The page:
University of Cambridge > > Institute of Astronomy Seminars > Type Ia supernovae: Explosions and Progenitors

Type Ia supernovae: Explosions and Progenitors

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Type Ia supernovae are known as the precise distance indicators that allowed the remarkable discovery of the accelerated expansion of the universe. Despite this astounding feat, there still remain large uncertainties in many of the key issues surrounding these extremely energetic events. These uncertainties, while not being horribly detrimental to their use as distance indicators, hamper the understanding of the far reaching consequences these cosmic factories of heavy elements have on the chemical evolution of the Universe.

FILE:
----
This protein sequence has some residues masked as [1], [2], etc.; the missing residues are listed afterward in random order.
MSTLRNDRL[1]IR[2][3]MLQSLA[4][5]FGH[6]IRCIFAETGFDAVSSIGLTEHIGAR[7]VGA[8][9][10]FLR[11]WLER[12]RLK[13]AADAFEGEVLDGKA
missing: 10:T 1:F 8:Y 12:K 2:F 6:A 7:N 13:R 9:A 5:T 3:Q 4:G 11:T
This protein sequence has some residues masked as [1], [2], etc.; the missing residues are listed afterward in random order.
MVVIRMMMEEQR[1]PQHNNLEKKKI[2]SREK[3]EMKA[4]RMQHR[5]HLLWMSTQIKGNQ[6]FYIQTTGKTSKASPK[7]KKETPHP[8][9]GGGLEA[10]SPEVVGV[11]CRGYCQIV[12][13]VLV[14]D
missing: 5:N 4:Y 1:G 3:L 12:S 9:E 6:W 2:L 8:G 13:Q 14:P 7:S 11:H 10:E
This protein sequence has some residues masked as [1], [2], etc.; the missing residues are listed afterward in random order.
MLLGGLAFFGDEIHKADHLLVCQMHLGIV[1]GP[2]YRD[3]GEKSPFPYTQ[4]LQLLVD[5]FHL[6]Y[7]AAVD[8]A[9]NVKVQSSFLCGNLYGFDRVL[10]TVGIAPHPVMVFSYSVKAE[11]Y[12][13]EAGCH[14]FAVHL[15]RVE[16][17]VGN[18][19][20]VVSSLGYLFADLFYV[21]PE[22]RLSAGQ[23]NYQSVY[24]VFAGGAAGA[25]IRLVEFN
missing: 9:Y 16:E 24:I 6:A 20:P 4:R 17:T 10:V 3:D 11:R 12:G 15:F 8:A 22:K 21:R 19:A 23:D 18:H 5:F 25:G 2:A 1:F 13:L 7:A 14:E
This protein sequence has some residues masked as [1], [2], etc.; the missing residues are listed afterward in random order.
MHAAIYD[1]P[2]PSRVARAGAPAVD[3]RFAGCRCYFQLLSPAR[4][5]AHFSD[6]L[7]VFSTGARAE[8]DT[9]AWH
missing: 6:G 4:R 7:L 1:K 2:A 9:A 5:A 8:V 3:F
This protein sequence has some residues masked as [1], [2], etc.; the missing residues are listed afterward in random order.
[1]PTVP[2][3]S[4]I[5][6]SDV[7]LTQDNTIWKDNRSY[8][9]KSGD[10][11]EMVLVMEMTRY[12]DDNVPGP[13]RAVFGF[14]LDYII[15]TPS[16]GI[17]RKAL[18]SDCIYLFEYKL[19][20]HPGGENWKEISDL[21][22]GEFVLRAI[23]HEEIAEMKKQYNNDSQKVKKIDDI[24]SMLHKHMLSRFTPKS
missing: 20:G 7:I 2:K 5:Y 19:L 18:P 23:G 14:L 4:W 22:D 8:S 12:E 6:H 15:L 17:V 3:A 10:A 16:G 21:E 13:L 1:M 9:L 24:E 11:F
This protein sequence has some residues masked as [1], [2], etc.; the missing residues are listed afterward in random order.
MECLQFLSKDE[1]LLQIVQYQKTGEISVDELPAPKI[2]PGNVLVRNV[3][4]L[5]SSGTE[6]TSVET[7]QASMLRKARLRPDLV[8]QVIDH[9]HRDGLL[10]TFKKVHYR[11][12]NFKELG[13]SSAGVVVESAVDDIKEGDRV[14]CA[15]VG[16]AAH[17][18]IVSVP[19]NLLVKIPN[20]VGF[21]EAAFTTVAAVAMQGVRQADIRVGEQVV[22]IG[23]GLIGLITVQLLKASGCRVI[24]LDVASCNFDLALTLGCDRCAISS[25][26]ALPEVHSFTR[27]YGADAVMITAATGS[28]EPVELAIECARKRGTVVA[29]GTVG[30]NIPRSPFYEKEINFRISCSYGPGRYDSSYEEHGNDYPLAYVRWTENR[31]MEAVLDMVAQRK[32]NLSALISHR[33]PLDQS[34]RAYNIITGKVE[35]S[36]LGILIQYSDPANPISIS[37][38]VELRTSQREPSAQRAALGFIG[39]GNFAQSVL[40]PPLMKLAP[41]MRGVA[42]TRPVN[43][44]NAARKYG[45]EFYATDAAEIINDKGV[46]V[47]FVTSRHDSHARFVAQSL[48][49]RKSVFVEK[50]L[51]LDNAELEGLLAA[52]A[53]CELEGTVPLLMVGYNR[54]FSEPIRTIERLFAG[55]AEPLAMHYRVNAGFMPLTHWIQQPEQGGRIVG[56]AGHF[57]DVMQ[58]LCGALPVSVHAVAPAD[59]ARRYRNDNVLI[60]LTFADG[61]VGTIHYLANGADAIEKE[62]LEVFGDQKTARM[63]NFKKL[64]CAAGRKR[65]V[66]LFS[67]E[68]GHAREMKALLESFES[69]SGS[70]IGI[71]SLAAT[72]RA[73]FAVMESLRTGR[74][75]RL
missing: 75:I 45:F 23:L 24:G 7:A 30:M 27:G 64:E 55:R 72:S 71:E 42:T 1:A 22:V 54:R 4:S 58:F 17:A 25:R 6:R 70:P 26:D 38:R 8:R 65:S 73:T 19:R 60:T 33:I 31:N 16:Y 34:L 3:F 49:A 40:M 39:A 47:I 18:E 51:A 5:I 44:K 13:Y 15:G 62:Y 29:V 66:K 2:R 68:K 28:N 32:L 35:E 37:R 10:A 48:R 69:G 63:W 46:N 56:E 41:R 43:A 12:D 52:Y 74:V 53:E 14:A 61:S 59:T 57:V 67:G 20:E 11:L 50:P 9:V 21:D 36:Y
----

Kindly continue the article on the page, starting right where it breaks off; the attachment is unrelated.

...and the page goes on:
Type Ia Supernovae can be divided into three distinct phases. The pre-supernova evolution, the explosion itself and the expansion phase, which results in spectra and light-curves. In this talk I will first presents our findings on the progenitor question (pre-supernova phase). In addition, I will discuss my work on automating spectral analysis and how it links with explosion physics and the progenitor question. Finally, I will briefly highlight Universities of Toronto’s involvement in arctic astronomy and introduce our transient search with the telescope CATS .

This talk is part of the Institute of Astronomy Seminars series.

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